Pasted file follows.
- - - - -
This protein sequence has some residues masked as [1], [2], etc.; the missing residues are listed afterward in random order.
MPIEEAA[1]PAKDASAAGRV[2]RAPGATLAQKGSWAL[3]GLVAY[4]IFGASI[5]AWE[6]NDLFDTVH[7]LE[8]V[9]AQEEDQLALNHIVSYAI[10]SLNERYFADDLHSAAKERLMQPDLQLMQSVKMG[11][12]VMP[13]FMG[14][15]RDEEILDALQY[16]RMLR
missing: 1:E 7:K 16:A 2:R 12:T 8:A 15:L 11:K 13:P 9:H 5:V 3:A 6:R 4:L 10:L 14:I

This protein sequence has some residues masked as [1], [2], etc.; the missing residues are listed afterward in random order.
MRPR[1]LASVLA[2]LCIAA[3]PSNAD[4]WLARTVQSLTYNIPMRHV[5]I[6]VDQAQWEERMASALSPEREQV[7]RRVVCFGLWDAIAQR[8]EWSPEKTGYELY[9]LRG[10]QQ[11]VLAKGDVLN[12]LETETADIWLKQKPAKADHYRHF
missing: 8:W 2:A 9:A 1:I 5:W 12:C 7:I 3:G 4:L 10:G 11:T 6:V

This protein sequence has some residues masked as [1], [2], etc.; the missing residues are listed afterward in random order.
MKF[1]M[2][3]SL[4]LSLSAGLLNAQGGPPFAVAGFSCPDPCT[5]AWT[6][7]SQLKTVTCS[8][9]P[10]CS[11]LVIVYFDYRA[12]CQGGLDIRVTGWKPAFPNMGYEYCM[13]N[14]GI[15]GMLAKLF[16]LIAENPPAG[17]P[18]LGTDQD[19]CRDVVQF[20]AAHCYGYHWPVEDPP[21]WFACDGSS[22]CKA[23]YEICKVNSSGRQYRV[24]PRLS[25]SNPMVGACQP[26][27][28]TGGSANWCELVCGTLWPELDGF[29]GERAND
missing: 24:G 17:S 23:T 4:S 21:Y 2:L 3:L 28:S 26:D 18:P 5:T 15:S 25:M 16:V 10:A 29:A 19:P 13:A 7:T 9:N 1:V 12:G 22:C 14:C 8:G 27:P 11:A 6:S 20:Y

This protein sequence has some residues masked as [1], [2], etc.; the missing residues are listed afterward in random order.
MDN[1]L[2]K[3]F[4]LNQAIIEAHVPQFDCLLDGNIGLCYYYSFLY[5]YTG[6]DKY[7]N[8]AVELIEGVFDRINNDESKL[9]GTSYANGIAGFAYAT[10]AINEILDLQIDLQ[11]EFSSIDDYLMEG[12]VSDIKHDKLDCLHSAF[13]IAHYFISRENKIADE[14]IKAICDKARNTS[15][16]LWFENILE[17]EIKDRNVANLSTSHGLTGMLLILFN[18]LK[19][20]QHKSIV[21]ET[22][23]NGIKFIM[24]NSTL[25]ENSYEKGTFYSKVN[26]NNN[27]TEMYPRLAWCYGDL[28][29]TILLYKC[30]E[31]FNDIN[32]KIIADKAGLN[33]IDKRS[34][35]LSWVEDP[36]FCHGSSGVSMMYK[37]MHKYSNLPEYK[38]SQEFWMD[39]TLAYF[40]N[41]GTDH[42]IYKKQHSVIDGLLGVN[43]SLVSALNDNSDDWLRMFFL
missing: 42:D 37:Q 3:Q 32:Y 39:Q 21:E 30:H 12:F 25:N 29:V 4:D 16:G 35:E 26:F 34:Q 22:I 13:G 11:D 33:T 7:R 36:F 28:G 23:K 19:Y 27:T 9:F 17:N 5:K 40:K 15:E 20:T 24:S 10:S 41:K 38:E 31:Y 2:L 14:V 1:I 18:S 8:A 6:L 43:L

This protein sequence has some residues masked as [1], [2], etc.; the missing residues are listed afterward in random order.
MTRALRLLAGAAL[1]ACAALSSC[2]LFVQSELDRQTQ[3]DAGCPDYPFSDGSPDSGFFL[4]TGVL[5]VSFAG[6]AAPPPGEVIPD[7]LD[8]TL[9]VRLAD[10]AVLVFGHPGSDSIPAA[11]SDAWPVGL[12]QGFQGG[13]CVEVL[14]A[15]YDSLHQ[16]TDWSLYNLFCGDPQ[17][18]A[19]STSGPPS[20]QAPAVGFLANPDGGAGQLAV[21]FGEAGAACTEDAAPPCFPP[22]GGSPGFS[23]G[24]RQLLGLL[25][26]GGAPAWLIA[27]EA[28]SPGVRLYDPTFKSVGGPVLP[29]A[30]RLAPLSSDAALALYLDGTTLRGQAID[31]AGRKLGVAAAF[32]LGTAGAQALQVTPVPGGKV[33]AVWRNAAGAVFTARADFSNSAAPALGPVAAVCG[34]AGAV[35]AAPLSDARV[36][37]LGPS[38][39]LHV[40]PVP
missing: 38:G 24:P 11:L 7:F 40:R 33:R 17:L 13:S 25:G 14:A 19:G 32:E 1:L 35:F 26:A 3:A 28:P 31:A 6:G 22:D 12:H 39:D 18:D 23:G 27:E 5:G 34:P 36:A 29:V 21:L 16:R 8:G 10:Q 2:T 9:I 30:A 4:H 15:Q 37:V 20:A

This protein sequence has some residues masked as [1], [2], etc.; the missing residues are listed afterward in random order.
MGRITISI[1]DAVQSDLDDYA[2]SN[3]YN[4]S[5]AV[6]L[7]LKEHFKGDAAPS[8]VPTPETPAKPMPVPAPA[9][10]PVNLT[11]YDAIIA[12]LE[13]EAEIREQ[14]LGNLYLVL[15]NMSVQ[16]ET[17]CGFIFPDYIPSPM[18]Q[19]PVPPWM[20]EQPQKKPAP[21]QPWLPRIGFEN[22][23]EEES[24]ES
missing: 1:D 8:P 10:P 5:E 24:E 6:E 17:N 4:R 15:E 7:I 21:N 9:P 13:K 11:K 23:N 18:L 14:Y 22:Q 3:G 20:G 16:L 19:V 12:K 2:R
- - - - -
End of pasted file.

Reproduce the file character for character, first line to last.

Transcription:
This protein sequence has some residues masked as [1], [2], etc.; the missing residues are listed afterward in random order.
MPIEEAA[1]PAKDASAAGRV[2]RAPGATLAQKGSWAL[3]GLVAY[4]IFGASI[5]AWE[6]NDLFDTVH[7]LE[8]V[9]AQEEDQLALNHIVSYAI[10]SLNERYFADDLHSAAKERLMQPDLQLMQSVKMG[11][12]VMP[13]FMG[14][15]RDEEILDALQY[16]RMLR
missing: 1:E 7:K 16:A 2:R 12:T 8:A 15:L 11:K 13:P 9:H 5:V 3:A 6:R 4:L 10:L 14:I

This protein sequence has some residues masked as [1], [2], etc.; the missing residues are listed afterward in random order.
MRPR[1]LASVLA[2]LCIAA[3]PSNAD[4]WLARTVQSLTYNIPMRHV[5]I[6]VDQAQWEERMASALSPEREQV[7]RRVVCFGLWDAIAQR[8]EWSPEKTGYELY[9]LRG[10]QQ[11]VLAKGDVLN[12]LETETADIWLKQKPAKADHYRHF
missing: 8:W 2:A 9:A 1:I 5:W 12:C 7:I 3:G 4:L 10:G 11:T 6:V

This protein sequence has some residues masked as [1], [2], etc.; the missing residues are listed afterward in random order.
MKF[1]M[2][3]SL[4]LSLSAGLLNAQGGPPFAVAGFSCPDPCT[5]AWT[6][7]SQLKTVTCS[8][9]P[10]CS[11]LVIVYFDYRA[12]CQGGLDIRVTGWKPAFPNMGYEYCM[13]N[14]GI[15]GMLAKLF[16]LIAENPPAG[17]P[18]LGTDQD[19]CRDVVQF[20]AAHCYGYHWPVEDPP[21]WFACDGSS[22]CKA[23]YEICKVNSSGRQYRV[24]PRLS[25]SNPMVGACQP[26][27][28]TGGSANWCELVCGTLWPELDGF[29]GERAND
missing: 24:G 17:S 23:T 4:S 21:Y 2:L 3:L 28:S 26:D 18:P 5:T 15:S 25:M 16:V 10:A 29:A 19:P 13:A 7:T 9:N 1:V 12:G 22:C 14:C 8:G 27:P 11:A 6:S 20:Y

This protein sequence has some residues masked as [1], [2], etc.; the missing residues are listed afterward in random order.
MDN[1]L[2]K[3]F[4]LNQAIIEAHVPQFDCLLDGNIGLCYYYSFLY[5]YTG[6]DKY[7]N[8]AVELIEGVFDRINNDESKL[9]GTSYANGIAGFAYAT[10]AINEILDLQIDLQ[11]EFSSIDDYLMEG[12]VSDIKHDKLDCLHSAF[13]IAHYFISRENKIADE[14]IKAICDKARNTS[15][16]LWFENILE[17]EIKDRNVANLSTSHGLTGMLLILFN[18]LK[19][20]QHKSIV[21]ET[22][23]NGIKFIM[24]NSTL[25]ENSYEKGTFYSKVN[26]NNN[27]TEMYPRLAWCYGDL[28][29]TILLYKC[30]E[31]FNDIN[32]KIIADKAGLN[33]IDKRS[34][35]LSWVEDP[36]FCHGSSGVSMMYK[37]MHKYSNLPEYK[38]SQEFWMD[39]TLAYF[40]N[41]GTDH[42]IYKKQHSVIDGLLGVN[43]SLVSALNDNSDDWLRMFFL
missing: 42:D 37:Q 3:Q 32:Y 39:Q 21:E 30:H 12:F 25:N 29:V 4:D 16:G 35:E 26:F 34:Q 22:I 13:G 11:D 33:T 7:R 36:F 28:G 23:K 19:Y 27:T 9:F 17:N 5:K 40:K 15:E 20:T 24:S 10:S 41:K 38:E 31:Y 2:L 14:V 1:I 18:S 8:A 6:L 43:L

This protein sequence has some residues masked as [1], [2], etc.; the missing residues are listed afterward in random order.
MTRALRLLAGAAL[1]ACAALSSC[2]LFVQSELDRQTQ[3]DAGCPDYPFSDGSPDSGFFL[4]TGVL[5]VSFAG[6]AAPPPGEVIPD[7]LD[8]TL[9]VRLAD[10]AVLVFGHPGSDSIPAA[11]SDAWPVGL[12]QGFQGG[13]CVEVL[14]A[15]YDSLHQ[16]TDWSLYNLFCGDPQ[17][18]A[19]STSGPPS[20]QAPAVGFLANPDGGAGQLAV[21]FGEAGAACTEDAAPPCFPP[22]GGSPGFS[23]G[24]RQLLGLL[25][26]GGAPAWLIA[27]EA[28]SPGVRLYDPTFKSVGGPVLP[29]A[30]RLAPLSSDAALALYLDGTTLRGQAID[31]AGRKLGVAAAF[32]LGTAGAQALQVTPVPGGKV[33]AVWRNAAGAVFTARADFSNSAAPALGPVAAVCG[34]AGAV[35]AAPLSDARV[36][37]LGPS[38][39]LHV[40]PVP
missing: 38:G 24:P 11:L 7:F 40:R 33:R 17:L 13:S 25:G 14:A 19:G 32:E 1:L 35:F 26:A 3:A 28:P 31:A 6:G 22:D 12:H 39:D 18:D 23:G 27:E 5:G 34:P 36:A 29:V 21:L 16:R 8:G 10:Q 2:T 9:I 30:A 4:H 15:Q 37:V 20:A

This protein sequence has some residues masked as [1], [2], etc.; the missing residues are listed afterward in random order.
MGRITISI[1]DAVQSDLDDYA[2]SN[3]YN[4]S[5]AV[6]L[7]LKEHFKGDAAPS[8]VPTPETPAKPMPVPAPA[9][10]PVNLT[11]YDAIIA[12]LE[13]EAEIREQ[14]LGNLYLVL[15]NMSVQ[16]ET[17]CGFIFPDYIPSPM[18]Q[19]PVPPWM[20]EQPQKKPAP[21]QPWLPRIGFEN[22][23]EEES[24]ES
missing: 1:D 8:P 10:P 5:E 24:E 6:E 17:N 4:R 15:E 7:I 21:N 9:P 13:K 11:K 23:N 18:L 14:Y 22:Q 3:G 20:G 16:L 19:V 12:K 2:R